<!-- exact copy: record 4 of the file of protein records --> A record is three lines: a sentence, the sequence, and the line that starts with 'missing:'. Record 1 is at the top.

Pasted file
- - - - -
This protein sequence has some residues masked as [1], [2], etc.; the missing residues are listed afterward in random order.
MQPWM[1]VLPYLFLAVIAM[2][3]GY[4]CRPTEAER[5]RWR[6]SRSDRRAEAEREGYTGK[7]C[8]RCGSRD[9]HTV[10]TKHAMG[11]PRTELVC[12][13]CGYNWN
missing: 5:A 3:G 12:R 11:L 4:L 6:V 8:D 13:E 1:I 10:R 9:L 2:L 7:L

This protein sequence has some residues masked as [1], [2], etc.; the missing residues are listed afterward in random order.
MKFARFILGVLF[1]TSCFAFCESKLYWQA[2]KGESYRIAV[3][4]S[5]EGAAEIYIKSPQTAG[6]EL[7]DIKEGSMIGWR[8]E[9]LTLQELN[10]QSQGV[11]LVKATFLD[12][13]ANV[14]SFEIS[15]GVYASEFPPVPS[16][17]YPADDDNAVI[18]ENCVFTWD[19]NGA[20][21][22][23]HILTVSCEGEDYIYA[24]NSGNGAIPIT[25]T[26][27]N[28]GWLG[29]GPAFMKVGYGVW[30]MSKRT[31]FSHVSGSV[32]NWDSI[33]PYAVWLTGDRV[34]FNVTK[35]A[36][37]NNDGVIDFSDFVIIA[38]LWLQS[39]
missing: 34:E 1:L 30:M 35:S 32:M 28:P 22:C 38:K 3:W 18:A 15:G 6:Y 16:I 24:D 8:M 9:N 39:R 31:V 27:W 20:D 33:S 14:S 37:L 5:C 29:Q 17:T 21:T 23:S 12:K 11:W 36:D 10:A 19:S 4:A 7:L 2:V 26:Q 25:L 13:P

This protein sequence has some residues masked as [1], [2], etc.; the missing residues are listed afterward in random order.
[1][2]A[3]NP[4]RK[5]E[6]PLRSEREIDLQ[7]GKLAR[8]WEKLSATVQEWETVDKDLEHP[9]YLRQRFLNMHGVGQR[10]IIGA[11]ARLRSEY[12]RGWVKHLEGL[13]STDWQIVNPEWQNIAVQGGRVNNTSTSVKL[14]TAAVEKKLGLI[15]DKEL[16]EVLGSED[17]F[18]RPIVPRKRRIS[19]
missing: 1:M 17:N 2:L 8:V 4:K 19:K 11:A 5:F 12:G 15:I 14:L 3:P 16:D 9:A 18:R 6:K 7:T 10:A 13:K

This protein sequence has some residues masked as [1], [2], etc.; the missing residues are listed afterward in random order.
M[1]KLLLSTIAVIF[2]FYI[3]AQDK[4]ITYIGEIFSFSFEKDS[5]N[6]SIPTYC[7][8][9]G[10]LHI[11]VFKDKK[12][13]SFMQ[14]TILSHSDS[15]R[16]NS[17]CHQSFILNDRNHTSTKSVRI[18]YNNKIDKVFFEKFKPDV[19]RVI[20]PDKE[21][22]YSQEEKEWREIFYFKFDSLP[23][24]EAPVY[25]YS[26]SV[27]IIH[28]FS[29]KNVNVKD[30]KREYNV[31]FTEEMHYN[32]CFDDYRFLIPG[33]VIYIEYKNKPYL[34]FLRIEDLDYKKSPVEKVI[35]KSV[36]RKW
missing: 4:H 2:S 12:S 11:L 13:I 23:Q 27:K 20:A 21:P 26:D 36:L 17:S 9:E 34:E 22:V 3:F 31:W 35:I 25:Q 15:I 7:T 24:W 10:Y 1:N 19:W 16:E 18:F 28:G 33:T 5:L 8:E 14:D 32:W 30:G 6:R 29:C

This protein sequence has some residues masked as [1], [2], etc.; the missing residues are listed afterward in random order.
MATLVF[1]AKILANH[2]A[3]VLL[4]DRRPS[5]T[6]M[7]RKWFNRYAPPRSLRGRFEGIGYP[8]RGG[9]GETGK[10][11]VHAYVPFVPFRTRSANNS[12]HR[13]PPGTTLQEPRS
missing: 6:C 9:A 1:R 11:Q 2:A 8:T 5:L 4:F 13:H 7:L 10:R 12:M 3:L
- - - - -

This protein sequence has some residues masked as [1], [2], etc.; the missing residues are listed afterward in random order.
M[1]KLLLSTIAVIF[2]FYI[3]AQDK[4]ITYIGEIFSFSFEKDS[5]N[6]SIPTYC[7][8][9]G[10]LHI[11]VFKDKK[12][13]SFMQ[14]TILSHSDS[15]R[16]NS[17]CHQSFILNDRNHTSTKSVRI[18]YNNKIDKVFFEKFKPDV[19]RVI[20]PDKE[21][22]YSQEEKEWREIFYFKFDSLP[23][24]EAPVY[25]YS[26]SV[27]IIH[28]FS[29]KNVNVKD[30]KREYNV[31]FTEEMHYN[32]CFDDYRFLIPG[33]VIYIEYKNKPYL[34]FLRIEDLDYKKSPVEKVI[35]KSV[36]RKW
missing: 4:H 2:S 12:S 11:L 13:I 23:Q 27:K 20:A 21:P 26:D 36:L 17:S 9:E 34:E 22:V 3:F 31:W 35:I 25:Q 15:I 7:T 24:W 10:Y 1:N 19:W 16:E 18:F 28:G 33:T 5:L 8:E 14:D 32:W 30:G 6:R 29:C